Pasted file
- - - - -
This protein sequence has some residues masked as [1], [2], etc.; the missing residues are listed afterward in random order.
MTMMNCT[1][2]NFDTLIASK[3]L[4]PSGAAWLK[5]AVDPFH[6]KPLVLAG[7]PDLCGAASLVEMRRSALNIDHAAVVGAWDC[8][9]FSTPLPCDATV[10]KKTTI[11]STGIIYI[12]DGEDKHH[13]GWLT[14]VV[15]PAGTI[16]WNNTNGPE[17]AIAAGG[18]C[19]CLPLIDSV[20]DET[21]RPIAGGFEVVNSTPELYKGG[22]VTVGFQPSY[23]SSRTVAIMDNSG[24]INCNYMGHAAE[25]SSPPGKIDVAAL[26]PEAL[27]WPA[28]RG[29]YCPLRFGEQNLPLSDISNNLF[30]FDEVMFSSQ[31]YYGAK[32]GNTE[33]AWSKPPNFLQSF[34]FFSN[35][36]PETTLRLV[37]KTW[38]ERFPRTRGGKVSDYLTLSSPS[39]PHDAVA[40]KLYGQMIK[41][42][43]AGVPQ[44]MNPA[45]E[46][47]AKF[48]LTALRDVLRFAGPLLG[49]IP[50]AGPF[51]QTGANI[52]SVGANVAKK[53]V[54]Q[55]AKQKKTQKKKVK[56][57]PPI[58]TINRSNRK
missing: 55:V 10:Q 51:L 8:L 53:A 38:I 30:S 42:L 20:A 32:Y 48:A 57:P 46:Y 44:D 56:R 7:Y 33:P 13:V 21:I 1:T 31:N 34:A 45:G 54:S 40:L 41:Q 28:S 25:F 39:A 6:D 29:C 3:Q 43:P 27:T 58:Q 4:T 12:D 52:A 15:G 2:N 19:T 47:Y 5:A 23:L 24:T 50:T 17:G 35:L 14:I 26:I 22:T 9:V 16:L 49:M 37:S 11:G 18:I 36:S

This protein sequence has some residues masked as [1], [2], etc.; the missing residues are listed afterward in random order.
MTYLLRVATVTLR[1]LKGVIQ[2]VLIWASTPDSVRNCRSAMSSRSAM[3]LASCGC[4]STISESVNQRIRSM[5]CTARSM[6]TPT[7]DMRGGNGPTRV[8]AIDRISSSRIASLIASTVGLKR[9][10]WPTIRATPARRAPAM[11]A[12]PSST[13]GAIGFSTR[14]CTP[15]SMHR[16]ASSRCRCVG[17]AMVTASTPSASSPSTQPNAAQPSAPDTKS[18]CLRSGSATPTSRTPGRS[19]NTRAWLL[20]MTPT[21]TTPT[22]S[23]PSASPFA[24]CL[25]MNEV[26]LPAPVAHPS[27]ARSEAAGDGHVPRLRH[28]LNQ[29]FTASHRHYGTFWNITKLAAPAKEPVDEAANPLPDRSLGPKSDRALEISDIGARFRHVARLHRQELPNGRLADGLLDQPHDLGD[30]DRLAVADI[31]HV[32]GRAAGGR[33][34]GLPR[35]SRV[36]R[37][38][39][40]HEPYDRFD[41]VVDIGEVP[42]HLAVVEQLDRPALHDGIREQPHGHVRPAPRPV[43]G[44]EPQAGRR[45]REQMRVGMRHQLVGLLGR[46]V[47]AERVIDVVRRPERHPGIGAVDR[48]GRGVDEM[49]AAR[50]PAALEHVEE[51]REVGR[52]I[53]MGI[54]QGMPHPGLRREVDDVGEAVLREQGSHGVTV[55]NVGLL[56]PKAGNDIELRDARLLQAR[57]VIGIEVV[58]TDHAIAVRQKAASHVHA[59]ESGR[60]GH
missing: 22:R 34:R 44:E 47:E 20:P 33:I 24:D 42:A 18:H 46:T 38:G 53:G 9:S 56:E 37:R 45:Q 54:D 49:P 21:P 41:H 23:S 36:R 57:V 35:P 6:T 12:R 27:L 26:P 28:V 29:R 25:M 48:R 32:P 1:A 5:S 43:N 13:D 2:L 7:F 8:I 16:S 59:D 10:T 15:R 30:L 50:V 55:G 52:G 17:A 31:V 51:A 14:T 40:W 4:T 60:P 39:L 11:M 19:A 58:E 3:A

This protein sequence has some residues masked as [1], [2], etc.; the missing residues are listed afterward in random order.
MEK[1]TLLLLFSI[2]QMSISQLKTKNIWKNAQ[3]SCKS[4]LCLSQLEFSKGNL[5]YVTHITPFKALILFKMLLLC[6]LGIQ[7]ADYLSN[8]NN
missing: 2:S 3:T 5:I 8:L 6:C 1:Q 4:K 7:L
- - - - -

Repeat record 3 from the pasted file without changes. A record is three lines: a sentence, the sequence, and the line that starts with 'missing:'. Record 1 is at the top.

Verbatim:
This protein sequence has some residues masked as [1], [2], etc.; the missing residues are listed afterward in random order.
MEK[1]TLLLLFSI[2]QMSISQLKTKNIWKNAQ[3]SCKS[4]LCLSQLEFSKGNL[5]YVTHITPFKALILFKMLLLC[6]LGIQ[7]ADYLSN[8]NN
missing: 2:S 3:T 5:I 8:L 6:C 1:Q 4:K 7:L